Initially I wasn’t going to deal with the ELEPHANTMEN at war, but living under a jingoistic presidential regime for eight years kind of propelled me in that direction. THE COMICS JOURNAL suggested that the Elephantmen represented “George Bush’s nightmare of stem cell research and Cheney’s dream of armed forces procurement,” and I couldn’t have been happier with that analogy. Some of the headlines coming out of Bush’s right wing “War on Terror” in the last few years are like manna from heaven for me.

Onto your latest collection, Elephantmen Vol. 2: Fatal Diseases, how would you sell it to someone who had never delved into your world so far?

I like to think that each issue of ELEPHANTMEN is written in such away that anyone familiar with reading comics would be able to get a grasp on the story quickly and easily without having to read previous issues to understand what’s going on. That was something I admired about the various series that ran in 2000AD. Editorial was always conscious of the fact that every issue was someone’s first issue, so stories were very accessible. There’s a bigger story behind all the ELEPHANTMEN stories, so regular readers are rewarded for following the series from issue to issue of from collection to collection, but that doesn’t mean this second volume is impenetrable. The big “event” in this collection is the meteorite that falls in Santa Monica Bay and how that brings together the key players in the series. In a tip of the hat to John Wagner’s STRONTIUM DOG shower scene which I mentioned earlier, most of my central characters are stark bollock naked at the end of the book. But for good reason of course!


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With comic books being plundered every month (well, that’s what it feels like!), what are your thoughts on the crossover from page to screen? Do you think it’s something you would like or are you happy with the paper medium?

I love comics, and it’s my intention to continue to keep making ELEPHANTMEN comics. I envision ten inch-thick collections at least and the stories and developments that I have in mind will easily take me to issue #75. Dreamworks recently asked after the rights to the series and then baulked at the costs that would be involved for a big screen interpretation with live action and CGI. That’s okay, I’m not writing the comic for the big screen – I’m not sure I’d know how to! Some people might say that I’m not sure how to write comics!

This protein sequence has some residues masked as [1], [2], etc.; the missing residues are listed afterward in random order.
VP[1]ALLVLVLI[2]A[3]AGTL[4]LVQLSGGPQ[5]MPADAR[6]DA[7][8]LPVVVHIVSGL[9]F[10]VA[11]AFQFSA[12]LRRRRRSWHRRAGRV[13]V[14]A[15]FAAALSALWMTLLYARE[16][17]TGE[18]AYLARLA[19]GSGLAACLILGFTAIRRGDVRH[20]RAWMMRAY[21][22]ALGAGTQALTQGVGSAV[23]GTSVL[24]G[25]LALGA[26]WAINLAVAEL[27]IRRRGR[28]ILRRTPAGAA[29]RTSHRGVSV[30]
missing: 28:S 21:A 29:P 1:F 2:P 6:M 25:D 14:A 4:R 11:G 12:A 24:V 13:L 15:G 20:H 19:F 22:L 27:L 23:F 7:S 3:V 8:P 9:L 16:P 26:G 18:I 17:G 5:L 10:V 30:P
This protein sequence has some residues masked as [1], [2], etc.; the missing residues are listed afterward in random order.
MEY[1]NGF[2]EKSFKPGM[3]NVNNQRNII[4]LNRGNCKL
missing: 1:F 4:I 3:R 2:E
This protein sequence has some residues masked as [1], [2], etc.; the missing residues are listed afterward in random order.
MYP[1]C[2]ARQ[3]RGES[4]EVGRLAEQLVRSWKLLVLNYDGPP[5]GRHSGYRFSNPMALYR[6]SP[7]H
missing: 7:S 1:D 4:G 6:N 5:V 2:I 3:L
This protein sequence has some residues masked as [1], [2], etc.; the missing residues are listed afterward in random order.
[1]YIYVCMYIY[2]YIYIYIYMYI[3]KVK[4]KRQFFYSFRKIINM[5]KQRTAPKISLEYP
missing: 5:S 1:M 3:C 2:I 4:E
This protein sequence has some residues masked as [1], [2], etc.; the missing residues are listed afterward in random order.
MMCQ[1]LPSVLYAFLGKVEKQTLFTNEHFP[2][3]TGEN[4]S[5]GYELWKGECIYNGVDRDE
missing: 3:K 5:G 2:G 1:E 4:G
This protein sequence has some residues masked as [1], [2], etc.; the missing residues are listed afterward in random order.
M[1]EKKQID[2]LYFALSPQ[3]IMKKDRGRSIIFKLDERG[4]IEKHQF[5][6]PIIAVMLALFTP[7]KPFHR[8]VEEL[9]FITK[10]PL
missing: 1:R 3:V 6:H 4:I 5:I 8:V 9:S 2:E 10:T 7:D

Finally, as a writer, is there anything you’d like to take on that you haven’t already?

The next issue of ELEPHANTMEN. I don’t think of myself as a jobbing writer – I consider ELEPHANTMEN as my job. It’s not just about writing scripts, it’s about developing the characters, finding good artists who feel the material and it’s about promoting the series at shows and getting the new collections out there. The latest issue in production is by top 2000AD artist Boo Cook and it’s title speaks for itself – KILL! KILL! KILL! Inspired by, of all things, a track by The Pierces.

Boo wrote to me offering his services a couple of years back and he has been one of our staunchest supporters ever since. His cover art for us has been both Zarjaz AND Scrotnig and this issue is the Work of his Life! He and his luvverly gal, Gemma have become my friends as well as my allies.

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THAT’s why I make comics! Working with people with whom you feel a sense of camaraderie – a sense of common goals and shared excitement…  I had that with Joe Madureira on his BATTLE CHASERS book, with J. Scott Campbell on DANGER GIRL and with Jeph Loeb and Tim Sale on all their DC and Marvel books. If I’m not having fun, it’s just not worth it… and what could be better than working on your OWN book with people you feel close to — creators  like Moritat, Boo, Ian Churchill, Rob Steen and Comicraft’s Secret Weapon, John Roshell – that’s the aspect of creating comics that keeps me creating comics. That sense of collaboration. A real revelation recently was working with rising star, Marian Churchland. Her contribution to issues 18-20 took the title in a completely different direction, and yet those issues are still very much part of the whole. We’re collecting them in a slim trade this summer, entitled ELEPHANTMEN: DAMAGED GOODS, similar to last year’s WAR TOYS collection. And there will be more WAR TOYS this year, in a new mini series with Moritat called ENEMY SPECIES. So I’m looking forward to taking that on too.

More ELEPHANTMEN. More surprises. More comics.

Can’t wait, thanks so much Rich.

Thank YOU, Cam!


Elephantmen Vol. 2: Fatal Diseases is out now

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Interviews at Den Of Geek